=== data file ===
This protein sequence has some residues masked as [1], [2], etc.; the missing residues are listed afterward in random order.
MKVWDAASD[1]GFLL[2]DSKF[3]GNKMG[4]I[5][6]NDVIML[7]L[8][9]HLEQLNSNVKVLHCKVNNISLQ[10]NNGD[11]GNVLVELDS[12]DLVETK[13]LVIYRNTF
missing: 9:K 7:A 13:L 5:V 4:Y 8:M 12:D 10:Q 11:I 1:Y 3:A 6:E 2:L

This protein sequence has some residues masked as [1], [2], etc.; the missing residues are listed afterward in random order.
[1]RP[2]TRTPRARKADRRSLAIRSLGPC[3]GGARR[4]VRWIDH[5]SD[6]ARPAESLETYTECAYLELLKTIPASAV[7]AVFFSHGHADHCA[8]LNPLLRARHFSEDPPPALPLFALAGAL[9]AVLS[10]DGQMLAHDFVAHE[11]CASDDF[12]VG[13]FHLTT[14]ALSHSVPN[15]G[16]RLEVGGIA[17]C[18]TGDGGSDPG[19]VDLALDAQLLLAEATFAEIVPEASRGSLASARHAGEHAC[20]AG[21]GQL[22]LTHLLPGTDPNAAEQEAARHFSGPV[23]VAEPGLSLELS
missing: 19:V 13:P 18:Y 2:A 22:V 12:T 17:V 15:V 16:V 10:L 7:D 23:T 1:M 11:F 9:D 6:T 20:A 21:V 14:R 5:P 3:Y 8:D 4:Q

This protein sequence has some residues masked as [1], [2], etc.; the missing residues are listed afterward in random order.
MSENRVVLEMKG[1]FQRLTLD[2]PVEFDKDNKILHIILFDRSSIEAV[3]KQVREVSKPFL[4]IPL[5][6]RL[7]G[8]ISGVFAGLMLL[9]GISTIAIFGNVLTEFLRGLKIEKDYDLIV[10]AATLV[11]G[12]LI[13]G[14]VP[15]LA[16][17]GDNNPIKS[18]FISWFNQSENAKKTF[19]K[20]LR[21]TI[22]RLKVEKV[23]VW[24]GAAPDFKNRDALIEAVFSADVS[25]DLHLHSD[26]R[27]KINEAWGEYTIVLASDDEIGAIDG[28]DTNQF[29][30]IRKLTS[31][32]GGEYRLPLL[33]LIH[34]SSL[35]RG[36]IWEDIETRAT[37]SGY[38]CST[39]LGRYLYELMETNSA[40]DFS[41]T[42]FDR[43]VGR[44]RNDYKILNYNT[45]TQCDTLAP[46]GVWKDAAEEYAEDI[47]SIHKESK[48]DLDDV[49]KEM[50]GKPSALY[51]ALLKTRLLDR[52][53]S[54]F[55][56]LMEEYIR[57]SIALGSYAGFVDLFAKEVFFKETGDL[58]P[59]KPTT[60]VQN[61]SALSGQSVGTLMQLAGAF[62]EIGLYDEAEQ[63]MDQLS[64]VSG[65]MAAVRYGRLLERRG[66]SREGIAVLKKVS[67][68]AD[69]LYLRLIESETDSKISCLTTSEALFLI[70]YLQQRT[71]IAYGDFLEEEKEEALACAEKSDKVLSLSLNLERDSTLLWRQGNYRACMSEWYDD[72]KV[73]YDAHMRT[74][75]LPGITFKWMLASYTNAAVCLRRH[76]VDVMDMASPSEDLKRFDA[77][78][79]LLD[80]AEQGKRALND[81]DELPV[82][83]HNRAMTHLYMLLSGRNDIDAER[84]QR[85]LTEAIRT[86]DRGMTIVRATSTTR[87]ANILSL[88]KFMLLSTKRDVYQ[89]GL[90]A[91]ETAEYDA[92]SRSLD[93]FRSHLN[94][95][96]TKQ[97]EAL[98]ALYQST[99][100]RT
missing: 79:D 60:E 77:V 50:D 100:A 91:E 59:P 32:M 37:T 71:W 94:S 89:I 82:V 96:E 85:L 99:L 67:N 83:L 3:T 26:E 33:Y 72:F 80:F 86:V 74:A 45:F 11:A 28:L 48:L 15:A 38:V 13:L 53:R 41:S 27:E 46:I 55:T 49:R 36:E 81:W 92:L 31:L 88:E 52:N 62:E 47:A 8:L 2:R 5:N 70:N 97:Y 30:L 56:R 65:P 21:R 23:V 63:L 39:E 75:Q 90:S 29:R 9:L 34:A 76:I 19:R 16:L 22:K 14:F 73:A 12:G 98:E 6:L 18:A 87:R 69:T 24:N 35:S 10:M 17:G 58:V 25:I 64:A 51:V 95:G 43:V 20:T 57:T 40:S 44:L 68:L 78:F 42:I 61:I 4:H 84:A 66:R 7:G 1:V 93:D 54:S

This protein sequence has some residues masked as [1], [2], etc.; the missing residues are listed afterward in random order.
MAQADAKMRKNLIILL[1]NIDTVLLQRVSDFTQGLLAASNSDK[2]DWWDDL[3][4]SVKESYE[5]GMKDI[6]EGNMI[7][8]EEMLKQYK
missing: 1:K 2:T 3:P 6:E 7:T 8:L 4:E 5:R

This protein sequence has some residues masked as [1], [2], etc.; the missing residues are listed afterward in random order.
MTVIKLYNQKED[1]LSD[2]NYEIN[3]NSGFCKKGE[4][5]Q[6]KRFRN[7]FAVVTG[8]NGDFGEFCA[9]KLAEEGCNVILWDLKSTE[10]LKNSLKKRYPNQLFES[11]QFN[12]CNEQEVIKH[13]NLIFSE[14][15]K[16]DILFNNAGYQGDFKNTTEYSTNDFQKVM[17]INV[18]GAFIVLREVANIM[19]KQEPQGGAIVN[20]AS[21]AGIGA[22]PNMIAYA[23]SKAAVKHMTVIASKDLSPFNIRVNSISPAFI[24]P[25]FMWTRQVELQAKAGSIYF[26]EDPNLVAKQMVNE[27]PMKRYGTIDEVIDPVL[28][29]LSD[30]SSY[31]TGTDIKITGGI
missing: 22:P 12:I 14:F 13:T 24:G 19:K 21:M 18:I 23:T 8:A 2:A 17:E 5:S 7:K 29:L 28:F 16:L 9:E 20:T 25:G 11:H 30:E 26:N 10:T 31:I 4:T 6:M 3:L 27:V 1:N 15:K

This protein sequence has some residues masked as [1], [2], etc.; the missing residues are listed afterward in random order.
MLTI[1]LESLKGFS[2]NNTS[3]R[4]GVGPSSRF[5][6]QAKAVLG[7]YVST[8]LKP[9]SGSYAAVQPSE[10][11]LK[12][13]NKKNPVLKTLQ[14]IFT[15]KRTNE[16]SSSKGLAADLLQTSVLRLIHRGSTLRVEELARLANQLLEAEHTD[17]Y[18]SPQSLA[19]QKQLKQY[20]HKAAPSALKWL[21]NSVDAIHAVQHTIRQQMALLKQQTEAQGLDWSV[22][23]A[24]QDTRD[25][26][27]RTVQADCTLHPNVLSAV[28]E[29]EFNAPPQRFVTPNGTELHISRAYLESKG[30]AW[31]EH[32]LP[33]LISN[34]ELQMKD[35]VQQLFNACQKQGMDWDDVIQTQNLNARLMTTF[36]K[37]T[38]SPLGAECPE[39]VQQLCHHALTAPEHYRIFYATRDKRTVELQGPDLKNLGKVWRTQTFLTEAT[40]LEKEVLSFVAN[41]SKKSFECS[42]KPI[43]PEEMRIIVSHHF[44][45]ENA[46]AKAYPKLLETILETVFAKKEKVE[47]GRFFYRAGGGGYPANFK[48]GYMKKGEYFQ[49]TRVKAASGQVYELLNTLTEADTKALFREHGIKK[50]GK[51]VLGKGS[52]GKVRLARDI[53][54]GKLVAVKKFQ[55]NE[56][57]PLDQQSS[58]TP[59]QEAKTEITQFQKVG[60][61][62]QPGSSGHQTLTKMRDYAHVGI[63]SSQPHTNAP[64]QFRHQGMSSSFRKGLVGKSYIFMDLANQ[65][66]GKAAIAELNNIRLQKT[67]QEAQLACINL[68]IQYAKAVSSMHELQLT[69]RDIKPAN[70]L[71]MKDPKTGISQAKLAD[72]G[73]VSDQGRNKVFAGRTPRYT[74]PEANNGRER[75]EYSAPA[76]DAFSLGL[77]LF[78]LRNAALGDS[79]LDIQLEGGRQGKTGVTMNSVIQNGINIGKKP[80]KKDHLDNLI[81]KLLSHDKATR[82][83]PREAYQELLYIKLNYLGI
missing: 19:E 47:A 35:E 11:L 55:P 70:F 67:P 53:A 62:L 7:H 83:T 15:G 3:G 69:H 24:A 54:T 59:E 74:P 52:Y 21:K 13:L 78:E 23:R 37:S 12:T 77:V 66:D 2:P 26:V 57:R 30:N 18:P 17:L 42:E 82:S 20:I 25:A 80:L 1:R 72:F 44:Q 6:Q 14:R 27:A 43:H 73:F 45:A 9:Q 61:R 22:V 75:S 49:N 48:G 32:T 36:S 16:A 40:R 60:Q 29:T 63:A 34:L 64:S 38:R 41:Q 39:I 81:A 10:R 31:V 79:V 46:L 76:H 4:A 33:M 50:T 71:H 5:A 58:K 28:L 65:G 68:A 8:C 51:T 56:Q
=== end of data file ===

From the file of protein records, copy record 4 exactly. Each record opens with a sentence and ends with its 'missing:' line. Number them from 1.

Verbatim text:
This protein sequence has some residues masked as [1], [2], etc.; the missing residues are listed afterward in random order.
MAQADAKMRKNLIILL[1]NIDTVLLQRVSDFTQGLLAASNSDK[2]DWWDDL[3][4]SVKESYE[5]GMKDI[6]EGNMI[7][8]EEMLKQYK
missing: 1:K 2:T 3:P 6:E 7:T 8:L 4:E 5:R